It Takes a Village: How Detroit High School Kids Are Teaching Me About Business and Community

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By Scott Munekawa, MBA ‘17

I’ve spent a lot of time in Detroit Community High School in the Brightmoor neighborhood of the city. In fact, my wife was a teacher there and I coached the high school debate team.

As closely tied to that school as I was, I had no idea how orientation for the Michigan Ross Weekend MBA program would open my eyes to even more happening within the school’s walls.

Fellow Michigan Ross MBA student works with
Brightmoor student on wood carving project 

This year’s orientation, or Ross Impact Challenge, was shrouded in secrecy until we arrived to campus. Would we sit in a dark corner and crunch numbers? Would we practice elevator speeches and perfect handshakes? Would we play a shirts-vs-skins football practice with Coach Harbaugh?

Not so much. As it turns out, the challenge focused on the neighborhood of Brightmoor and the very students my wife and I have been working with for years.

Specifically it was focused on generating business concepts for the new Brightmoor Maker Space, a collaborative effort by the Stamps School of Art & Design and the Detroit Community Schools that is looking to create a place for youth and adults to build their creative making skills and incubate business ideas.

Every Saturday, dozens of these high school students come back to school to learn valuable skills in woodcraft, metal-work, printmaking, screen printing, rapid prototyping, and multimedia tools. In the Entrepreneurship in Action Program, they build bikes, create signs, design t-shirts, and craft several other items. The planned maker space will give these programs and initiatives a physical home and provide more resources to these budding entrepreneurs.

As new business school students, we were tasked with the job of helping students come up with an innovative business idea that might be a part of the new maker space. Very quickly, we realized that this would be harder than we thought.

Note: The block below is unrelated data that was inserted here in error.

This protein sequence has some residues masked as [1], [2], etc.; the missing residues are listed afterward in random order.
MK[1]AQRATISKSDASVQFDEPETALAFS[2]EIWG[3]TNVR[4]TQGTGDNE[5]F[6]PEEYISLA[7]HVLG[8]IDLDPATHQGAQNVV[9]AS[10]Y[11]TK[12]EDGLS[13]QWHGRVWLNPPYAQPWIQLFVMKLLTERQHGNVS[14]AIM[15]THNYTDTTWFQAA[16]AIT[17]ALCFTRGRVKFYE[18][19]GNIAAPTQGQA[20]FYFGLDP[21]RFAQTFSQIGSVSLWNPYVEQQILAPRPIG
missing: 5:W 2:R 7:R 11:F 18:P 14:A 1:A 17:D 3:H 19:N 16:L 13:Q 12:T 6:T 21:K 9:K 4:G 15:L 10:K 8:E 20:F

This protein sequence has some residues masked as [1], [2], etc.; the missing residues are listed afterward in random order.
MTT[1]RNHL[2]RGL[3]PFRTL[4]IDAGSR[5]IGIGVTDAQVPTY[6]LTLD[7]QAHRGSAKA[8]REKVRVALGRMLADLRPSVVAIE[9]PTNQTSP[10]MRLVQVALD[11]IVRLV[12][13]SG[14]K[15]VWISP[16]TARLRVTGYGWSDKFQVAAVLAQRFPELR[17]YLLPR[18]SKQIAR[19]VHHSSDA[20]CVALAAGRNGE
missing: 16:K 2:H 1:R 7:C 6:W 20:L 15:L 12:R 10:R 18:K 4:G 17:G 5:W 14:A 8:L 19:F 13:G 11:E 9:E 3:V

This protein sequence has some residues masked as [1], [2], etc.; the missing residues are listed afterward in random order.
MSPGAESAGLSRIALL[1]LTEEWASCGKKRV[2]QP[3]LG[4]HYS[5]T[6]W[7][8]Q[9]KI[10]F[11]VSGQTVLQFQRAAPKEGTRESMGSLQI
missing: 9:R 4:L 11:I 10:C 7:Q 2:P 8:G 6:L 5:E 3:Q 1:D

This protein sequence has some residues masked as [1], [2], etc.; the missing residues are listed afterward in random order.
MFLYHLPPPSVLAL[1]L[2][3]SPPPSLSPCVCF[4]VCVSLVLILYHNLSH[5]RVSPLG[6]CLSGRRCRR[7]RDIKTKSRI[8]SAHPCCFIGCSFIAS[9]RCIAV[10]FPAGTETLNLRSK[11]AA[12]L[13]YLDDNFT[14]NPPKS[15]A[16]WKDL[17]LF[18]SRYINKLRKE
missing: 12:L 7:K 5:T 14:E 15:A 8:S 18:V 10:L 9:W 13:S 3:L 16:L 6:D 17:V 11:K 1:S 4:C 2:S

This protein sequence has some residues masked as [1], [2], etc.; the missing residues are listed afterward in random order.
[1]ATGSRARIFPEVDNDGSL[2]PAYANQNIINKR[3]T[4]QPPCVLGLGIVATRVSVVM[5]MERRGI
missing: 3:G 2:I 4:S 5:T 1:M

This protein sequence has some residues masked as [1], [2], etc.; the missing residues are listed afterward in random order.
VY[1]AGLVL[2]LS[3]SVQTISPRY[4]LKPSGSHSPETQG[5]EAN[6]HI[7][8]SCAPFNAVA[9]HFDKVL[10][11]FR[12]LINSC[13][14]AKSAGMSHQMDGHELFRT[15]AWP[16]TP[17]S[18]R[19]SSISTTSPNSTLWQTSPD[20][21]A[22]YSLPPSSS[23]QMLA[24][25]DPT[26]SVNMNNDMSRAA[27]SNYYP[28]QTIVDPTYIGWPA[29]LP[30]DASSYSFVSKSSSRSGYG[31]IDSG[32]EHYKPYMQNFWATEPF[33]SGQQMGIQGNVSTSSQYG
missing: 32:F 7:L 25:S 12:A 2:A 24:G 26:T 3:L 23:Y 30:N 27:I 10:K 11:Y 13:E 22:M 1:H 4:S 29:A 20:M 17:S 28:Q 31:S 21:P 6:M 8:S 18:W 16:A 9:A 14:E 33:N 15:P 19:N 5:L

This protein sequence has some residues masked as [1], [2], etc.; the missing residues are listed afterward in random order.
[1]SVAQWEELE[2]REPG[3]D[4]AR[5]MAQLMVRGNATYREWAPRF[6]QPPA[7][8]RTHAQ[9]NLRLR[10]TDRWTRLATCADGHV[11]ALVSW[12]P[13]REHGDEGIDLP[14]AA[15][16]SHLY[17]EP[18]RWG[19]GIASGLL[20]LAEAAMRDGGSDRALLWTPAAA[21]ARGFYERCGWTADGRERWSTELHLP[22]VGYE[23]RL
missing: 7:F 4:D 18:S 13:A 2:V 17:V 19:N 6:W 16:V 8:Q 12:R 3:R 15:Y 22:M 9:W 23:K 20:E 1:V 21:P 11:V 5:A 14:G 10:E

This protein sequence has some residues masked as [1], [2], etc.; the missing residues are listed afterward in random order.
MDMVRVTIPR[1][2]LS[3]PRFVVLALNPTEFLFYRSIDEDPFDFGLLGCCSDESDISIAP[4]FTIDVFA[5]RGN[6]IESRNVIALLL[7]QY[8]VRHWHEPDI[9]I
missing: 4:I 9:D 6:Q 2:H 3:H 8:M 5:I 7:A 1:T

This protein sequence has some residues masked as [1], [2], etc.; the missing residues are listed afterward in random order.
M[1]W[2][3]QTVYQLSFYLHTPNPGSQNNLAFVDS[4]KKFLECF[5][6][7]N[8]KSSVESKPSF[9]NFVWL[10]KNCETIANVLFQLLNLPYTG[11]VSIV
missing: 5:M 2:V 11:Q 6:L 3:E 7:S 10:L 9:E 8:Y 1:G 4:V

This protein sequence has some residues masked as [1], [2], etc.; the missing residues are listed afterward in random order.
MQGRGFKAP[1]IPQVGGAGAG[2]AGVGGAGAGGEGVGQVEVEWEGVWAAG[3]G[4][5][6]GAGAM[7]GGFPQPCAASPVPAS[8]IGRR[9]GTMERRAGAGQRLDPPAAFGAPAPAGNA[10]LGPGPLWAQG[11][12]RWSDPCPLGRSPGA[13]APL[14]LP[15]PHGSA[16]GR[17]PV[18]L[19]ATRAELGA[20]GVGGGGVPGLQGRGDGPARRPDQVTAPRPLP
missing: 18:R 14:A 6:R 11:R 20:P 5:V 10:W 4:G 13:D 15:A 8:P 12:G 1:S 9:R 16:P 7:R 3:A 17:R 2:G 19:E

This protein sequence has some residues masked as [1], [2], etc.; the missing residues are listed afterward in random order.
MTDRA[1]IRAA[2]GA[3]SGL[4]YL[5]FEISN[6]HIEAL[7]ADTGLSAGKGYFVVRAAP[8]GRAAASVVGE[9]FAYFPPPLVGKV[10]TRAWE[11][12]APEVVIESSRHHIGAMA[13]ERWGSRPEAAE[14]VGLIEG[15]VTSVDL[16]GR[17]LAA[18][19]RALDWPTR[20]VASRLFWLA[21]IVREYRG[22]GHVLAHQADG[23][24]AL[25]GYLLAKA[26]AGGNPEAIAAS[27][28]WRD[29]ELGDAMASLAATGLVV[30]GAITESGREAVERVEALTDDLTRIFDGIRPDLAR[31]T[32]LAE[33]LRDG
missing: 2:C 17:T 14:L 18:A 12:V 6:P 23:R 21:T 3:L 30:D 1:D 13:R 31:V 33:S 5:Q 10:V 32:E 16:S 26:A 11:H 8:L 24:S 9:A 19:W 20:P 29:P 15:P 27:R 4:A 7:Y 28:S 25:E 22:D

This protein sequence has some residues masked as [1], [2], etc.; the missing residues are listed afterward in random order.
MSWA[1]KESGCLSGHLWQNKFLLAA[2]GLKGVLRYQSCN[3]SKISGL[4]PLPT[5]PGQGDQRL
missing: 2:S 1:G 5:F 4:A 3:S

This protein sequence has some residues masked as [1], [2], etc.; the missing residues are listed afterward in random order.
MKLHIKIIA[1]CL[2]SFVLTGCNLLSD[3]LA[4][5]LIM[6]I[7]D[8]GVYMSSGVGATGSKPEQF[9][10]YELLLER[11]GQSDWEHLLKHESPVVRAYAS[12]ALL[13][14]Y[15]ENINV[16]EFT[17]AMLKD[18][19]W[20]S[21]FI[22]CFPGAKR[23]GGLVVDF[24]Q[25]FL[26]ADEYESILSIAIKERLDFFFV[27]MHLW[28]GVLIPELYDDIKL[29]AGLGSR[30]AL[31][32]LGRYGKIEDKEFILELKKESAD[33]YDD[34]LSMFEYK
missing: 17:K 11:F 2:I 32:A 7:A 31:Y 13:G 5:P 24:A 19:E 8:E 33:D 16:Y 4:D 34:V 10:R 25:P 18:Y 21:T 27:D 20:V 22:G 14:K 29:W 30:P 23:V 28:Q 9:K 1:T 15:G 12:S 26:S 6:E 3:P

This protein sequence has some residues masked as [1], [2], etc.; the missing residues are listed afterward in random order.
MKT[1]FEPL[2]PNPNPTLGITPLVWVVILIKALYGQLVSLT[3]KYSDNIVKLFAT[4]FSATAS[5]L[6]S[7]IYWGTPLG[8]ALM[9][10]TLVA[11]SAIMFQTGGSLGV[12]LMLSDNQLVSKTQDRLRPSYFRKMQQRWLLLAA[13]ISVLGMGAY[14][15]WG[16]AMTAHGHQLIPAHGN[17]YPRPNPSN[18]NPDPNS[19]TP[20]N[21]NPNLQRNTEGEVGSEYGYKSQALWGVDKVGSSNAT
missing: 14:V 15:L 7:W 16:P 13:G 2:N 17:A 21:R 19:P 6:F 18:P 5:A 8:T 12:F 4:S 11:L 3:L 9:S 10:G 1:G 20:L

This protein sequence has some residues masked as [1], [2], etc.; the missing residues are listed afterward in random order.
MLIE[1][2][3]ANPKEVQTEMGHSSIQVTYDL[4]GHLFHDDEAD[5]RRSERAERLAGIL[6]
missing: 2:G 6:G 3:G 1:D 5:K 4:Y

Though often stereotypically portrayed as a blight-infested neighborhood haunted by its past, the Brightmoor I’ve witnessed, and the Brightmoor my classmates and I worked with during this program, was an established, vibrant community looking to the future with great hope in its eyes.

Over two days, my classmates and I divided into teams and strategized ways to effectively leverage the strengths of the proposed Brightmoor Maker Space and elevate the creative works of these high schools kids. The final teams competed in a ‘Shark Tank’ style competition, with judges from the Brightmoor neighborhood.

My team lost that competition. And I’m not going to lie — it stung.

But, as I look back on those orientation days in Brightmoor, I know I’m in the right place here at Ross.

I’m sure many other MBA programs profess to live up to their values, but at Ross, these values aren’t just draped on banners in our common area. They’re manifesting themselves in the real outcomes of the work my classmates and I are doing.

In fact, Ross is now partnering with the Michigan Stamps School of Art & Design to fund the development of further programs and resources for these kids in the Brightmoor Maker Space. Money raised in a crowdfunding campaign through Patronicity will be matched by the Michigan Economic Development Corporation. That total will then be matched again by a grant from the John S. and James L. Knight Foundation.

Though I have long been a proponent of this school in Detroit, this experience has made me feel even more emphatic that the cause of the Brightmoor Maker Space should be supported.

Two years from now, when I stride across the stage to receive my diploma, I want to remember Brightmoor. I want to remember that amid business cases, balance sheets, and SWOT analyses are people creating and thriving. And I want to remember how we learned to astutely and respectfully partner with a community to teach and to learn. No doubt, this is a lesson I will carry with me even long after my years at Ross have passed.


Scott Munekawa is a student in the Michigan Ross Weekend MBA Program. In May, he participated in the Ross Impact Challenge, through the Sanger Leadership Center. The Patronicity campaign to fund the Brightmoor Maker Space runs until July 10, 2015.

Learn more on the Patronicity page